On the Heavens

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Page one of Aristotle's On the Heavens, from an edition published in 1837 Aristoteles De Caelo page 1.png
Page one of Aristotle's On the Heavens, from an edition published in 1837

On the Heavens (Greek: Περὶ οὐρανοῦ; Latin: De Caelo or De Caelo et Mundo) is Aristotle's chief cosmological treatise: written in 350 BC it contains his astronomical theory and his ideas on the concrete workings of the terrestrial world. It should not be confused with the spurious work On the Universe (De mundo, also known as On the Cosmos).

Contents

According to Aristotle in On the Heavens, the heavenly bodies are the most perfect realities, (or "substances"), whose motions are ruled by principles other than those of bodies in the sublunary sphere. The latter are composed of one or all of the four classical elements (earth, water, air, fire) and are perishable; but the matter of which the heavens are made is imperishable aether, so they are not subject to generation and corruption. Hence their motions are eternal and perfect, and the perfect motion is the circular one, which, unlike the earthly up-and down-ward locomotions, can last eternally selfsame - an early predecessor to Newton's First Law of Motion. Aristotle theorized that aether did not exist anywhere on Earth, but that it was an element exclusive to the heavens. As substances, celestial bodies have matter (aether) and form (a given period of uniform rotation). Sometimes Aristotle seems to regard them as living beings with a rational soul as their form [1] (see also Metaphysics , bk. XII).


Aristotle proposed a geocentric model of the universe in On the Heavens. The Earth is the center of motion of the universe, with circular motion being perfect because Earth was at the center of it. There can only be one center of the universe, and as a result there are no other inhabited worlds within it besides Earth. As such the Earth is unique and alone in this regard. Aristotle theorized that beyond the sublunary sphere and the heavens is an external spiritual space that mankind cannot fathom directly. [2] This work is significant as one of the defining pillars of the Aristotelian worldview, a school of philosophy that dominated intellectual thinking for almost two millennia. Similarly, this work and others by Aristotle were important seminal works by which much of scholasticism was derived.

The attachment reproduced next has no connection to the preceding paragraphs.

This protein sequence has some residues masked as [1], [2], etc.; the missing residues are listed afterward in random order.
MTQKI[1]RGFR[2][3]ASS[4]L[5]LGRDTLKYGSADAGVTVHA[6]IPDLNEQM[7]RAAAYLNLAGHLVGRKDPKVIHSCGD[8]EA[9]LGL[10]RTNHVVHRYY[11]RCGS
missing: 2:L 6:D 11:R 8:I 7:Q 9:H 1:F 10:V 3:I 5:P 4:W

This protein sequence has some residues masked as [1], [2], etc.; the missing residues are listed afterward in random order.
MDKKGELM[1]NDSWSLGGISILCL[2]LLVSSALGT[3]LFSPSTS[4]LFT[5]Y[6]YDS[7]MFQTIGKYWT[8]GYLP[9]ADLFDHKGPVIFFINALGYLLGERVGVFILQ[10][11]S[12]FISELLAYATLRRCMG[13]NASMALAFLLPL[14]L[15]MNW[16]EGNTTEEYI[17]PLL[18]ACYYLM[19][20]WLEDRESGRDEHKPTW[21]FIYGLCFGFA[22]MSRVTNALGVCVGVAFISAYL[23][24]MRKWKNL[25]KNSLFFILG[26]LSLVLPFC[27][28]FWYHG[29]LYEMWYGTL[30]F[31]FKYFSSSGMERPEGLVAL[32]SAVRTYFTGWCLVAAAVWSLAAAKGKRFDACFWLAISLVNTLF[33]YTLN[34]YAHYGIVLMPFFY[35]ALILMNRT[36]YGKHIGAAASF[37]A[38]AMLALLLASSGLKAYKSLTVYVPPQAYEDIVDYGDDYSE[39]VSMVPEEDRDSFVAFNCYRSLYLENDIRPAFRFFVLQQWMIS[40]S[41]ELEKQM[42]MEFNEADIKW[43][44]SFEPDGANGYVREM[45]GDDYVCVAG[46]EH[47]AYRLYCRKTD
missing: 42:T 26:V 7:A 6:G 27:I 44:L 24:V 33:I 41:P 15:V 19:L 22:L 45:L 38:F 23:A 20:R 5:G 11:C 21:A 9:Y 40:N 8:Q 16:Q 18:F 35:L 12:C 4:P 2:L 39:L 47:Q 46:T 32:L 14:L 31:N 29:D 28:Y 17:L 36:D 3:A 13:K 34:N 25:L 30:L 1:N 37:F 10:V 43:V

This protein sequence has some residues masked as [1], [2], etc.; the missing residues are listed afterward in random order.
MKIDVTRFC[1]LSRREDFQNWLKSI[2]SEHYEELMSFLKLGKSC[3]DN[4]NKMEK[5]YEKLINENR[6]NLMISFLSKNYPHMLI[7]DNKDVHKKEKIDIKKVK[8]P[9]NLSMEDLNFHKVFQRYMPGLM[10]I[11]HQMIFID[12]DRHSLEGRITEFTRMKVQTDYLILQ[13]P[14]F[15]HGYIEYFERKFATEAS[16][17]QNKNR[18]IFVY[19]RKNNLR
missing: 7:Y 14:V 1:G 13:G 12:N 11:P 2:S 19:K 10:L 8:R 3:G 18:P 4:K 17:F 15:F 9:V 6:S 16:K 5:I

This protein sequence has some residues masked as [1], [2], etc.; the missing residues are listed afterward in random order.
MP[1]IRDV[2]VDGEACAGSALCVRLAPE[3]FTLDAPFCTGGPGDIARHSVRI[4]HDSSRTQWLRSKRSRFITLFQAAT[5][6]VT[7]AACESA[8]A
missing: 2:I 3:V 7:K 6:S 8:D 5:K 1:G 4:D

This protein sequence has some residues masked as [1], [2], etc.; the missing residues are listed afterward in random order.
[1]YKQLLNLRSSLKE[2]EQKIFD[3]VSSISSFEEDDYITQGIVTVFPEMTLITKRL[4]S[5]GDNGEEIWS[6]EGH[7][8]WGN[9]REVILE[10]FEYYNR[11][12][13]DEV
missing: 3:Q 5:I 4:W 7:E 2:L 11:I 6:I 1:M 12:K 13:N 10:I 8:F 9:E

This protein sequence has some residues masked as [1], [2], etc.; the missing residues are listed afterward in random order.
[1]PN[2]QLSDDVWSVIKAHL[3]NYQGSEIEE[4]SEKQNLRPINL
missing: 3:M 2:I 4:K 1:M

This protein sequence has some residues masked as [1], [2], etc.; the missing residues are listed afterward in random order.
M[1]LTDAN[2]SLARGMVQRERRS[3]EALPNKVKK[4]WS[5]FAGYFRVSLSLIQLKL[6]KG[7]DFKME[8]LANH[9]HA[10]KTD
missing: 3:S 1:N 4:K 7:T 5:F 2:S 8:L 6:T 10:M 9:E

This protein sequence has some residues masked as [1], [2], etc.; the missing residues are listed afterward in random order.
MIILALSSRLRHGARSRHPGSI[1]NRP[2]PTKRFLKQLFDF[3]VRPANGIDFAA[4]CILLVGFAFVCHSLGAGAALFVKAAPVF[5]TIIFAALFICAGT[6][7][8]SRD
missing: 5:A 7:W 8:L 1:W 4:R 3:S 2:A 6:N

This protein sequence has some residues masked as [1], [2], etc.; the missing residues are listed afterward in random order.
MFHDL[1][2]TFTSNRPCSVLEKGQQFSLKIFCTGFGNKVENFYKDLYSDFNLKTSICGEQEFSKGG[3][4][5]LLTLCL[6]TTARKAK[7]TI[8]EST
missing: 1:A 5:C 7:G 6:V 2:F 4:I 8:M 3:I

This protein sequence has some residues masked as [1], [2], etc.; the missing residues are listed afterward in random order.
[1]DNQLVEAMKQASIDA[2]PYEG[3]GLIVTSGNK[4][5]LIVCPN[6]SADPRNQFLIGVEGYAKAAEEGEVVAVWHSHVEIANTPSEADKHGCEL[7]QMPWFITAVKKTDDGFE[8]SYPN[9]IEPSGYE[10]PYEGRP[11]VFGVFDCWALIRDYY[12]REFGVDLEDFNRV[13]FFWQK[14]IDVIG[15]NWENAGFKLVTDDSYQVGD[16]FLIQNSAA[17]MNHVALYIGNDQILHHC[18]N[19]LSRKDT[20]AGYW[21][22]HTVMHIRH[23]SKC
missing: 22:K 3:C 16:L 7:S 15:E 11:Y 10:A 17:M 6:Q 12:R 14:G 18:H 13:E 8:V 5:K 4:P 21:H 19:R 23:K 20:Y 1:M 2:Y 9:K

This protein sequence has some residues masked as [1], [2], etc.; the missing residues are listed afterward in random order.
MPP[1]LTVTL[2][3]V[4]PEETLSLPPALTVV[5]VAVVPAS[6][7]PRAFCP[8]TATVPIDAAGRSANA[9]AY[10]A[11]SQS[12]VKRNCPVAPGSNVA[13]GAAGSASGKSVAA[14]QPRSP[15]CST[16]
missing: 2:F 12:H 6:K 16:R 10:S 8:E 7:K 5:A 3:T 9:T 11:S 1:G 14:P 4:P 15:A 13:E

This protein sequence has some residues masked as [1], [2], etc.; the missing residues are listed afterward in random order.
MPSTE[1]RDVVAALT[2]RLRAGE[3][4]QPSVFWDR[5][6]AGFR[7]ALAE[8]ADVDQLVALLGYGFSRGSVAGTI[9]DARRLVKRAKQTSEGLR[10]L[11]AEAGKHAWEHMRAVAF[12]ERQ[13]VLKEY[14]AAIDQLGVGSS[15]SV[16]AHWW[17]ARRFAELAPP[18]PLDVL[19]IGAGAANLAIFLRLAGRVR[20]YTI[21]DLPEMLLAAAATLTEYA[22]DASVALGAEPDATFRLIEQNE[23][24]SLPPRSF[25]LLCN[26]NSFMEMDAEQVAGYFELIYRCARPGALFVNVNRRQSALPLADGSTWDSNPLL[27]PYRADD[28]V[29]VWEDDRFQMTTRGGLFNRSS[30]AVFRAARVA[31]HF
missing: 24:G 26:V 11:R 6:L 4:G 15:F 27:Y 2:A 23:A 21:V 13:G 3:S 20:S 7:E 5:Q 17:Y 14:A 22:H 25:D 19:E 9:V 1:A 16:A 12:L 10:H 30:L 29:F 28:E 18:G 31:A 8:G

Historical connections

Aristotelian philosophy and cosmology was influential in the Islamic world, where his ideas were taken up by the Falsafa school of philosophy throughout the later half of the first millennia AD. Of these, philosophers Averroes and Avicenna are especially notable. Averroes in particular wrote extensively about On The Heavens, trying for some time to reconcile the various themes of Aristotelian philosophy, such as natural movement of the elements and the concept of planetary spheres centered on the Earth, with the mathematics of Ptolemy. [3] These ideas would remain central to philosophical thought in the Islamic world well into the pre-modern period, and its influences can be found in both the theological and mystical tradition, including in the writings of al-Ghazali and Fakhr al-Din al-Razi.

Thomas Aquinas and Averroes St. Thomas Aquinas Confounding Averroes.jpg
Thomas Aquinas and Averroes

European philosophers had a similarly complex relationship with De Caelo, attempting to reconcile church doctrine with the mathematics of Ptolemy and the structure of Aristotle. A particularly cogent example of this is in the work of Thomas Aquinas, theologian, philosopher and writer of the 13th century. Known today as St. Thomas of the Catholic Church, Aquinas worked to synthesize Aristotle's cosmology as presented in De Caelo with Christian doctrine, an endeavor that led him to reclassify Aristotle's unmoved movers as angels and attributing the 'first cause' of motion in the celestial spheres to them. [4] Otherwise, Aquinas accepted Aristotle's explanation of the physical world, including his cosmology and physics.